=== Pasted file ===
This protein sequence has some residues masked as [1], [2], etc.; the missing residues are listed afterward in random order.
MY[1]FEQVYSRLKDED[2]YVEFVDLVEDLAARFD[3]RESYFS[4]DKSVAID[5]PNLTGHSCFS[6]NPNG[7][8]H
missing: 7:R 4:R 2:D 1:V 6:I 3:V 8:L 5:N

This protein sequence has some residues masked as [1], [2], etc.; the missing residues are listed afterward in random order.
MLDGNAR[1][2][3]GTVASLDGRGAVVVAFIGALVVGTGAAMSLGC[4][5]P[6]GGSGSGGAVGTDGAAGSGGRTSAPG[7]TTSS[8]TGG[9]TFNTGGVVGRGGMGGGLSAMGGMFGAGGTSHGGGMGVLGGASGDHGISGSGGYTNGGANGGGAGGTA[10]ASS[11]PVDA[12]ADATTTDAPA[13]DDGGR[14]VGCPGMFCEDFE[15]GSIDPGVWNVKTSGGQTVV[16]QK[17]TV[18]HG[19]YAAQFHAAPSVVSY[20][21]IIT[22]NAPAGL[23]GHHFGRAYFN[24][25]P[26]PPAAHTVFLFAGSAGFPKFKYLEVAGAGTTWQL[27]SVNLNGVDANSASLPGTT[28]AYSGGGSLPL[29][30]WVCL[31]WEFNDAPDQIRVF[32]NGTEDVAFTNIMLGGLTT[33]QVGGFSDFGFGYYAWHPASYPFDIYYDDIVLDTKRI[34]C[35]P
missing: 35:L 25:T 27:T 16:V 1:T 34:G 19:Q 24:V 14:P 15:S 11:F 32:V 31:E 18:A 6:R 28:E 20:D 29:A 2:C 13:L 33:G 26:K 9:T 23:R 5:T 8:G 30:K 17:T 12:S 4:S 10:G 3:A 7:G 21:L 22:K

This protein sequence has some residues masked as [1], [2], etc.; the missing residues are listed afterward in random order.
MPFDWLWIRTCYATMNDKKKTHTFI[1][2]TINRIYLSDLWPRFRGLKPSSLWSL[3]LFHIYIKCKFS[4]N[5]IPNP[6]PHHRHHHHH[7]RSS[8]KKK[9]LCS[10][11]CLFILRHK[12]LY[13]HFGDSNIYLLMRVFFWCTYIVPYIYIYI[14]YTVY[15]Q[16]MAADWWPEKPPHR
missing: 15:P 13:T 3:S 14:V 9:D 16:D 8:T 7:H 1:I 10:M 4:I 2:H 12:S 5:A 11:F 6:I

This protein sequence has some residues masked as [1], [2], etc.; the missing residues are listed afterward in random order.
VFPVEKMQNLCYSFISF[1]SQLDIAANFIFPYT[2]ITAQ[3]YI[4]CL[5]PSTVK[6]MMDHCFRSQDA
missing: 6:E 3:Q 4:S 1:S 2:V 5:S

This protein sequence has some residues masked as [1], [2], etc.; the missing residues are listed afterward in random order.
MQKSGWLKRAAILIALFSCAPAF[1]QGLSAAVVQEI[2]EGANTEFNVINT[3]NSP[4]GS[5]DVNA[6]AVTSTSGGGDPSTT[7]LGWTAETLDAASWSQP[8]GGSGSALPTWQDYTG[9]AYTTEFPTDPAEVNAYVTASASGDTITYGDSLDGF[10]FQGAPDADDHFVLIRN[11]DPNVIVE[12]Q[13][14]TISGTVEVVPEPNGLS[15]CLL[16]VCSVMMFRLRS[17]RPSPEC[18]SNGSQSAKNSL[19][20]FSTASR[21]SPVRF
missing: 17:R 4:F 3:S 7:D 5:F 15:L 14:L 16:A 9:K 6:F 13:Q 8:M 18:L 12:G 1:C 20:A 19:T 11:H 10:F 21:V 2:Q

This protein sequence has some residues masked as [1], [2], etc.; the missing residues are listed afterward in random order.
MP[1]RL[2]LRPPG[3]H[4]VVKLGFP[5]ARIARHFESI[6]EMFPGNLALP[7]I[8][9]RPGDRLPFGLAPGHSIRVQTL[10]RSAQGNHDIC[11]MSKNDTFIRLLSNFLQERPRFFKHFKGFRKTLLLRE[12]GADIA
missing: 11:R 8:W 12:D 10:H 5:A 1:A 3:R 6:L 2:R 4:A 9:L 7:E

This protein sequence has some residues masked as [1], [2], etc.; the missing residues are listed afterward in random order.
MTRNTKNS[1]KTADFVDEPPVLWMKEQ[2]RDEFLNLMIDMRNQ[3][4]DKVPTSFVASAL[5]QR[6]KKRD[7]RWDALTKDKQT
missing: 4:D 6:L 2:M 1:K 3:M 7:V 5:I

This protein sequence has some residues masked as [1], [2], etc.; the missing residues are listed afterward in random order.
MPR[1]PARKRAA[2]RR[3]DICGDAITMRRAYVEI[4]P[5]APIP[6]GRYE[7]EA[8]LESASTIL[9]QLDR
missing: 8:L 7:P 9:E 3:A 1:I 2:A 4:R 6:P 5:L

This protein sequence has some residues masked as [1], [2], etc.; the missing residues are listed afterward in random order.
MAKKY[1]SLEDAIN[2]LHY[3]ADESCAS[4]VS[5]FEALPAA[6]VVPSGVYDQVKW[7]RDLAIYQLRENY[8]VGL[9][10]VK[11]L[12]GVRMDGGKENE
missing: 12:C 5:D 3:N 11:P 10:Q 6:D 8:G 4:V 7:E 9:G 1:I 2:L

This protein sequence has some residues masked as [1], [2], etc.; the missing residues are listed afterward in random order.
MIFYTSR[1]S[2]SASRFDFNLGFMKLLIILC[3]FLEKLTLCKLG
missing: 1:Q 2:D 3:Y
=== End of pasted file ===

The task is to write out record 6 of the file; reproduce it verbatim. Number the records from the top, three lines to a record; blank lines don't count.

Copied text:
This protein sequence has some residues masked as [1], [2], etc.; the missing residues are listed afterward in random order.
MP[1]RL[2]LRPPG[3]H[4]VVKLGFP[5]ARIARHFESI[6]EMFPGNLALP[7]I[8][9]RPGDRLPFGLAPGHSIRVQTL[10]RSAQGNHDIC[11]MSKNDTFIRLLSNFLQERPRFFKHFKGFRKTLLLRE[12]GADIA
missing: 11:R 8:W 12:D 10:H 5:A 1:A 3:R 6:L 2:R 4:A 9:L 7:E